For decades the child welfare establishment has been exaggerating numbers and hyping horror stories – but only to “raise awareness,” of course.
What does that conjure up in your mind? Probably a young woman or girl kidnapped off the street, smuggled in the back of a truck or on a plane and sold into sex slavery.
That happens – just as the kind of horrors we think of when we hear the words “child abuse” happen.
But both are, in fact, extremely rare. And in both cases, the horror stories, spread on purpose by advocates who know better but want to “raise awareness,” have done enormous damage.
Sex trafficking, in fact, means anytime someone who is underage trades sex for money, or food, or shelter; in short, to survive. The overwhelming majority of victims are runaways. Some ran away from genuinely abusive homes. The vast majority ran away from the foster homes and group homes to which they were consigned either because of that abuse or because of some other problem that could have been solved without resorting to foster care or, as so often happens, because their parents’ poverty was confused with “neglect.” (And when it comes to group homes and institutions being a prime recruiting ground for sex trafficking, Congress may actually have made that problem worse.)
In contrast, the total number of sex trafficking victims identified by the Department of Homeland Security last year who might fit the stereotype was 428. Of course, some victims surely were not found. But 428 is somewhat short of the estimate proffered by the U.S. Institute Against Human Trafficking, which puts the figure at “potentially over 1 million.”
I learned most of this from Michael Hobbes, a senior enterprise reporter for HuffPost who has made sex trafficking – and understanding its real causes – his beat. He wrote about this in detail in February, but I only found out about it when he was interviewed by NPR’s On The Media earlier this month.
Get ready for the déjà vu
Anyone who has followed the claims commonly made about child abuse by advocates and echoed by credulous media is about to have a case of déjà vu:
In his story Hobbes writes about the mainstream anti-sex trafficking groups that know full well the real causes of the problem and the real solutions, but they engage in fearmongering because they think it’s the only two-by-four with which to hit us over the head that’s big enough to get our attention.
There are signs in airports telling people to call authorities if they suspect the person sitting next to you in the gate area with a child is actually a sex trafficker – even though, Hobbes notes, not one of the groups he spoke to could point to a single case of someone being smuggled through a U.S. airport by sex traffickers.
But there have been plenty of false alarms, thanks to the “warning signs” we’re supposed to look out for – warning signs which are, in fact, racist.
Hobbes quotes Sabra Boyd, a writer and anti-trafficking advocate who was, in fact, trafficked, by her own father:
“Almost all of the messages we get about trafficking are slanted toward imaginary victims, especially immigrant women and young children who look like they’re a different race than their parents.”
This scenario is already playing out in transit hubs across the country. Last September, flight attendants accused a white adoptive father of trafficking his Black 12-year-old son. In 2015, an eight-member Korean pop group was detained at LAX for 15 hours on suspicion that they were trafficked sex workers. Cindy McCain, an anti-trafficking advocate and wife of the late Arizona Sen. John McCain (R), had to apologize last February for reporting a woman to Phoenix Sky Harbor authorities simply for walking through the airport with a child of a “different ethnicity.”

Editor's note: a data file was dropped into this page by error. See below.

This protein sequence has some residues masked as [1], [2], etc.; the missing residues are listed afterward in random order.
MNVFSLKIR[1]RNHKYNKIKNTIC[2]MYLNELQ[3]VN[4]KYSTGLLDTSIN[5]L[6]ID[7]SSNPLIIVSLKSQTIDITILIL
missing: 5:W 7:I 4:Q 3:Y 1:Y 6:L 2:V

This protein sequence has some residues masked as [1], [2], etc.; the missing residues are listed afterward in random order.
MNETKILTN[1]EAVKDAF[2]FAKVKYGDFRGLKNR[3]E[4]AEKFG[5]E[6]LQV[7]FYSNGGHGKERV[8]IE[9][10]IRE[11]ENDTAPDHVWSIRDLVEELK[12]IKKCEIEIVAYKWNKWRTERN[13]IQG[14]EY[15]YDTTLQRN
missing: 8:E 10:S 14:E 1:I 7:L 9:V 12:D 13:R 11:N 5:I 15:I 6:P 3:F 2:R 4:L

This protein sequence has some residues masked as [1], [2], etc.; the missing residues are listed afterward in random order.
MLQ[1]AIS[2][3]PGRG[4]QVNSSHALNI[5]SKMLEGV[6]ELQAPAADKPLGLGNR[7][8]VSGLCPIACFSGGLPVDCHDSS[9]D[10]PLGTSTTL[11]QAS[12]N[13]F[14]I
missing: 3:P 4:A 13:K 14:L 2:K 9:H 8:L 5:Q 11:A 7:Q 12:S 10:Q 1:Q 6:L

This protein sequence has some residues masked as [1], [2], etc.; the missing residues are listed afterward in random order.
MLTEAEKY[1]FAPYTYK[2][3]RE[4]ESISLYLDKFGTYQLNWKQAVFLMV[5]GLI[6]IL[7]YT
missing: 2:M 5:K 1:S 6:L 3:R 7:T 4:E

Hobbes spoke to a senior staffer for one such group, who admitted they are deliberately misleading the public:
Sexual and labor coercion could be better addressed through government policy related to poverty, migration and working conditions, she added. As for why anti-trafficking nonprofits continue to repeat the same debunked myths about trafficking in their publicity campaigns, she said the sensationalized messaging was necessary to bring attention to the issue.
“If we didn’t use the word ‘force,’” she said, “would anybody care?”
Hobbes wrote all this before there was much awareness of a crazy conspiracy theory – QAnon – which has the notion of vast international sex-trafficking rings at its core.
But it was very much in the news by the time Hobbes was interviewed for On The Media, which asked him to discuss a follow-up story he wrote about how the media had accepted all the usual breathless hype about a supposed sex trafficking ring that wasn’t.
He called the tactics of mainstream anti human-trafficking groups in exaggerating numbers and hyping horror stories “totally immoral totally cynical and leading all kinds of unintended consequences” adding:
You can’t just throw poison into the public consciousness willy-nilly because you end up with QAnon. QAnon stuff is only a 20% exaggeration of the kinds of myths we’ve been getting on human trafficking for 20 years now. There’s not really that much of a difference between the QAnon version and what you can find on very mainstream human trafficking websites. Once you’ve poisoned the well for that long, then you have people who will come along and poison it a little bit further …
But this well has been poisoned for more than a century. And what is even worse than the advocates who keep doing the poisoning is the willingness of journalists to drink from the well and allow themselves to be fooled, over and over and over.
Anybody remember McMartin?
Let’s start with the closest analog to how we’ve been misled about sex trafficking:
In the 1980s mainstream child welfare pushed conspiracy theories rivaling if not QAnon then certainly the remarkably similar “pizzagate”. Journalists wrote seriously and earnestly about mass molestation supposedly rampant in day care centers – sometimes with Satanic cults as the perpetrators. The most notorious example was the McMartin Preschool. Mainstream media swallowed it hook, line and sinker.
Many of the “true believers” in the McMartin claims – and true believers means just that, they sincerely believed they were rescuing children - formed an organization, the American Professional Society on the Abuse of Children (APSAC), that still exists today.